• According to this philosophy- traditional teachings imbibed in Vedas are not useful for achieving salvation & one should not trust them blindly
  • Buddha said every human being should try to seek liberation through the realization of four noble truthsSuffering in human life; Desire– the fundamental cause of all the suffering; Destroy passions, desires & love for materialistic things to attain nirvana; lastly liberation & optimism. 
  •  Nirvana/Salvation- is through an eight-fold path:
  • Right Vision
  • Right, Resolve: develop a strong will-power to destroy the desires.
  • Right Speech: control one’s speech through cultivating right speech
  • Right Conduct: move away from desire for materialistic things.
  • Right Means of Livelihood: do not use any unfair means to earn their livelihood. 
  • Right effort: avoid bad feelings and impressions. 
  • Right Mindfulness: keep one’s body, mind and health in correct form. 
  1. Right Concentration.
  1. Jain Philosophy
  • First elaborated by Jain tirthankar or wise person Rishabha Deva, who was one amongst the 24 Tirthankaras
  • Adinath- the source of all Jain philosophy. 
  • Aristanemi & AjitNath– also disseminated Jain philosophy
  • Also oppose the primacy of Vedas to achieve salvation. 
  • Argue that a man should control his mind by seeking right perception & knowledge
  • If coupled with right conduct, would lead to salvation.
  • Says man should practice brahmacharya or celibacy, to achieve liberation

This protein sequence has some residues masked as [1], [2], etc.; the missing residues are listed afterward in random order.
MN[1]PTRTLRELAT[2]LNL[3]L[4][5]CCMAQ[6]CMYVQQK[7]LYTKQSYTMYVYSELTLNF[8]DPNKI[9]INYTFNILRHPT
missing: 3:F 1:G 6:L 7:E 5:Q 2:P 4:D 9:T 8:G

• Major fundamentals:
  • Natural & supernatural things in this universe are based on seven fundamental elements, i.e. jiva, ajivaa, asrava, bandha, samvara, nirjara and moksha.
  • Two basic types of existences: Astikaya or something that has a physical shape like body & Anastakiya i.e. that which has no physical shape, like ‘time’.
  • Everything that has a substance is called dharma, which is basis of qualities possessed by an object or man. 
  • The substance is eternal and unchangeable.
  1. Charvaka School or Lokayata Philosophy  BY NITIN  SINGHANIA
  • Founder- Brihaspati 
  • One of the earliest schools that developed a philosophical theory. 
  • Finds mention in Vedas & Brihadarankya Upanishad. 
  • Charvaka School- main propounder of materialistic view to achieve salvation
  • Was dubbed as Lokayata or something derived from common people.
  • ‘Lokayata’- meant keen attachment to the physical & material world (loka). 
  • Denied the existence of any supernatural or divine agent who could regulate our conduct on earth. 
  • Argued against the need to achieve salvation and also denied the existence of Brahma and God.
  • Main teachings:
  • Against Gods and their representatives on earth – priestly class. 
  • Man- centre of all activities.
  • Do not consider ‘ether’ as one of the five essential elements, say the universe consists of only four elements: fire, earth, water and air.
  • No other world after this one,
  • Pleasure should be the ultimate objective of life. 
  • Propound theory of ‘eat, drink and make merry’.
  • Materialistic philosophies dominated over idealist ones.